• compelling but not “it”

Time passed. iPad came out.  “It’s a big iPod Touch”
Ooo!  That was just what they’d like to try.

Rogan could see that if this worked, the tablet PC would be born.

They preordered some for staff & tried it, hoping to connect with patrons using them.

Pros:

  • Screen size
  • Apps made some webpages usable where they weren’t before
  • They had Evergreen by then, so they had the needed OPAC apps
  • Could put collections of docs & pdfs on them
  • Stopped printing out send lists & stuff
  • Used them as ereaders.  Patrons began to come to them.  NEW patrons, asking about what staff knew about ebook readers.
  • And dang it, the coolness factor.  Got to talk to patrons about the role of tech in the library.

Cons:

  • similar.  not interchangeable for staff
  • security – none were ever stolen, but still
  • people’s perception that they were a toy
  • charging them

In 45 days…

  • 1680 questions
  • 17% were answered by the iPad
  • Some staff still resistant to using them b.c of interface, theft, breakage worries.
  • It took anything they threw at it – used bluetooth to connect with a scanner to look for out of place books
  • They still feel like this is a step in a line going into the future

So better hardware, what about content?

  • iPad has better content
  • Now we have Overdrive: better selection, they get to choose titles, covers ebooks, music, videos, video games, heavy support for mobile devices versus NetLibrary

[They do work more with people to see if the devices work.  They helped someone figure out if their CVS bought ereader worked with Overdrive.  Didn’t swat them back so quickly to the manufacturer.  Of course, he’s the Digital Services Libraians.  We don’t have one of those exactly. -A]

So everything’s great, right? Umm, what did we forget?

Pema Chodron: “The truth you believe and cling to makes you unavailabe to anything new.”

Well, we didn’t look directly at the real issue.  What about 5, 10, 20 years from now?

  • We thought about next generation ref services
  • Older patrons were impressed
  • Younger patrons weren’t interested in what they were trying to do.  Younger patrons wanted to know what they could do with it if they bought one & took it home.
  • We need to look at 50 years from now as a profession.  How to help those younger patrons better?
  • He’s a “Reference Is Dead” guy.
  • Libraries are not disappearing.
  • What we do in them is changing radically right now.
  • What is the role of Reference?  We’re used to a concerierge style model.  This is well-understood & a cornerstone of what we do.
  • But that’s going to die in the next 5-20 years.

Why?  Mobile technologies.  Siri is a personal assisstant.  It’ll end up in all Apple devices in his opinion.  You might as well call it a personal reference librarian.  Siri: how many kilometers are in 5.4 miles.  And it’s perfectly able to answer this.  So this type of question is going to die now.  What happens 20 years from now when the tech is so much better?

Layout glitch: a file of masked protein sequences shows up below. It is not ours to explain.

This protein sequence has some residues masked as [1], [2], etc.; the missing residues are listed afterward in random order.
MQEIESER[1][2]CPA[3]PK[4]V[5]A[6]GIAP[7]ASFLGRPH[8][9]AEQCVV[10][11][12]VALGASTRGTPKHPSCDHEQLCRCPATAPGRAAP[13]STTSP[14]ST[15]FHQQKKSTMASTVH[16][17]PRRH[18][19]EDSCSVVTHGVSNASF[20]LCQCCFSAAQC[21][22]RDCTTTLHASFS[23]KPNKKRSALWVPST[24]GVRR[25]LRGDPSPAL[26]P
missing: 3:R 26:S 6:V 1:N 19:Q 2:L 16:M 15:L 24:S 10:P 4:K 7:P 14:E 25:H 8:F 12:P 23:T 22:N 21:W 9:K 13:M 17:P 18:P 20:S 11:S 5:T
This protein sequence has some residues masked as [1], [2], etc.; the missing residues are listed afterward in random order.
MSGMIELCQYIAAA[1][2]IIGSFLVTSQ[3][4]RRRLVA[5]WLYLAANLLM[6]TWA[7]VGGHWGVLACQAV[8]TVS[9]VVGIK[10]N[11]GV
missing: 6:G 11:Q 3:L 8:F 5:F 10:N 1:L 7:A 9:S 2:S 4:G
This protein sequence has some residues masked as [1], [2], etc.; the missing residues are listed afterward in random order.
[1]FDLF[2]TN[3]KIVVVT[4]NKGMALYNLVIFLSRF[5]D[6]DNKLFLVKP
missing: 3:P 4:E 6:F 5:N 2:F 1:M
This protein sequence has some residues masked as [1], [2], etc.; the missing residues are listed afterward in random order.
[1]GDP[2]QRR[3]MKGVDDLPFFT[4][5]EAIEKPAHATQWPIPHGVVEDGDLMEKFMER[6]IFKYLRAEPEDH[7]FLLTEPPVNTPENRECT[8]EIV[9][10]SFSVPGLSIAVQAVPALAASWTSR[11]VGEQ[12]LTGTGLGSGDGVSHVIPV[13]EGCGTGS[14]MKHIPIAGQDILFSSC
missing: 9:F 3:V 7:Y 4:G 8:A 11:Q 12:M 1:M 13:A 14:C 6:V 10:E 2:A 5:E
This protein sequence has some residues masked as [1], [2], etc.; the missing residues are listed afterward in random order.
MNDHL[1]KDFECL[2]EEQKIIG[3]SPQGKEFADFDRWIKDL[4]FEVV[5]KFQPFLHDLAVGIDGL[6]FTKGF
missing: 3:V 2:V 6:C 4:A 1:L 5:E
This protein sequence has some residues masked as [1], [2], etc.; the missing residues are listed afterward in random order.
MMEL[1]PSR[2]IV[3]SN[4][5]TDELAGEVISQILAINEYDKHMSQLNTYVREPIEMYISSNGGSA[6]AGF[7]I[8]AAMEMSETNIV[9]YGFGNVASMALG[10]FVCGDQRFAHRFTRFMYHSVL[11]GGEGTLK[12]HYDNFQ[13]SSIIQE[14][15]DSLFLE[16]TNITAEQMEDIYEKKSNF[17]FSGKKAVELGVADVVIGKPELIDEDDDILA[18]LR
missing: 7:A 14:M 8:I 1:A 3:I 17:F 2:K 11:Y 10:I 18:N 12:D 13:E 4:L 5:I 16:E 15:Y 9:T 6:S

And Android is going here.  And surely to god Ballmer is smart enough to head down this road.

Basically what we’re saying is that the devices they thought would help them provide referene service will REPLACE the service itself.

The circ desk is going away as it stands, too, because of self checkout.

So post library apocalypse?

Libraries need more geeks.  We will be designing mobile services for patrons to use on their devices.  Patrons will decide what we’ll be doing.  We need more librarians working with technologists and intercept google searches & insert DISCUS results.

And what about licensure versus ownership?  Should’t we be approaching publishers directly versus Overdrive?

Librarians still have strengths: consumer interactions & filing needs, we’re still info professionals, we’ll still be best archivists, we still know more about bibliographic resources.  But we need to think about the future.

Q: Do you see mobile devices killing off everything, like youth services?
A: Youth services will always need more hands on assistance.  He prays that storytime will never be a big screen to watch. By the time they’re teens, they’ll be in a more self service environment

Q: Will we circ tech devices?
A: Nope, the market will take care of that.  Even technophobes have Kindles, iPads, etc.

Q: In an academic library: where they have heavy content questions, like explaining how to search?
A: Academics have a different opportunity.  The public library has to get Google to let us return DISCUS results.  In an academic setting, hopefully people are more willing to learn more about HOW to search.

Q: We’re morphing into computer trainers.  We’re spending most of our time doing that.
A: Yes, we’ll be a computer access place, a meeting room place, an open government place.  As tech is more intuitive